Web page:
But first, get to know D-Rod a little. In a very mellow interview, the fighter brings us through his weed-laced training routine and talks about being stoned during his most recent UFC match. “It’s like the movie How High; if I train high, then I should fight high.” He also offers some choice West Coast hip-hop recs and explains why he wants to “smoke a joint with the whole world.” 

Photo by Petro Papahadjopoulos, courtesy of Tradecraft Farms

What’s your current favorite strain and how do you like to consume it?

Daniel Rodriguez: First off, I gotta say I probably display that I smoke weed more than any other fucking UFC fighter out there. Most people are discrete, but I put myself out there with my weed use. Shit, I’m going to roll a joint as we’re talking. I’m going to get into the zone, bro.

For my favorite strain, I’d say Gelato, I like that. I like pretty much anything that doesn’t get me slumped. That said, most weed doesn’t get me slumped. A lot of people tell me that weed knocks them out, or they’ll ask, “How do you smoke weed and still work out?” And I’m like, “I don’t know how you smoke weed and not work out.” It’s a mental thing for me. I am so focused on trying to be my best that it consumes my mind, whether I’m high or not. I think smoking weed enhances my desire to work. It takes my mind off the pain and gets me in my zone. It’s all mental.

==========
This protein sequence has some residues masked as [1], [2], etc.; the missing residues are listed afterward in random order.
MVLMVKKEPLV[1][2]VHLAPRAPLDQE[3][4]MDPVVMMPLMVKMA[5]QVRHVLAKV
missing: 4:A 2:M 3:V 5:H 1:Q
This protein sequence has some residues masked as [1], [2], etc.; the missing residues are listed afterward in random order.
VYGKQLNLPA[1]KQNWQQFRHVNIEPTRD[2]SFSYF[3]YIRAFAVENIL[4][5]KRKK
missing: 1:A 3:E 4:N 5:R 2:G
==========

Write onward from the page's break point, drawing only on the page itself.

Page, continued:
I’m just constantly thinking about trying to grow and get better as a fighter, so smoking weed just enhances that shit. It actually makes me more creative and willing to try other shit. Plus, I train so much that I have to be able to stay entertained doing it — and weed helps with that. 

Does weed help you train, regardless of what type of weed it is?

I feel like weed is gonna help me, regardless of the strain. Whether sativa, indica, or hybrid, I don’t really feel a difference. For me, I’ll smoke a fucking joint, which is my preferred smoking method, and then I’ll pop on some headphones, get some good music going, and I can do this training shit all day.